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The University of Southampton
International Summer School

Enemy of the State. Hannah Arendt and the Dangers of Thinking

In April 1956 a memo was sent to the Director of the FBI complaining about a professor who, the author felt, had influenced his daughter's thinking to such an extent during the previous year at the University of California, Berkeley, that she had chosen to continue her studies in Europe.

"There are no dangerous thoughts; thinking itself is dangerous." (Hannah Arendt)
"There are no dangerous thoughts; thinking itself is dangerous."

The father was so unhappy about his daughter's choice of action that he criticised the professor, a relatively unknown female academic by the name of Hannah Arendt, as being "dangerous to the best interests of this country". Arendt, he was suggesting, was an enemy of the state.

This short course will explore the life and work of Hannah Arendt who was to become an internationally recognised public intellectual famous for her radical ideas and outspokenness. We will explore Arendt's background and education and consider some of her very influential and frequently highly provocative writings on public affairs. We will also reflect on why, since Donald Trump became President of the United States, sales of Arendt's 1951 book entitled 'The Origins of Totalitarianism' have reached record numbers. "There are no dangerous thoughts", Hannah Arendt once wrote: "Thinking itself is dangerous".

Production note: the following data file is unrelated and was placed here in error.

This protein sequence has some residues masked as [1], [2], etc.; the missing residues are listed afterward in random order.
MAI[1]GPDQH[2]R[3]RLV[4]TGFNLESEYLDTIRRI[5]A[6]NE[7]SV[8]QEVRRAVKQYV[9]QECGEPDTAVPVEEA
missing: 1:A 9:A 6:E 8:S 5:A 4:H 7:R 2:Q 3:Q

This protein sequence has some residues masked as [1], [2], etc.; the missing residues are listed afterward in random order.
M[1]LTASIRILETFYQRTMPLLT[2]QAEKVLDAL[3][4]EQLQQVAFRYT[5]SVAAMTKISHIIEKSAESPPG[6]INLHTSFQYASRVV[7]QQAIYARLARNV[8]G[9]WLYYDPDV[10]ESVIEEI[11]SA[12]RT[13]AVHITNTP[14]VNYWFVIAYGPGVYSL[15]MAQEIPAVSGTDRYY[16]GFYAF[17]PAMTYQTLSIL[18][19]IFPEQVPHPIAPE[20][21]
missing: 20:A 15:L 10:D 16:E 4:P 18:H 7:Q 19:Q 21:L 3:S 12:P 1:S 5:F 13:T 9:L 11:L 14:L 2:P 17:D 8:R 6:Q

The academic organising this topic is Dr Jonathan Leader, Senior Teaching Fellow in the Academic Centre for International Students.

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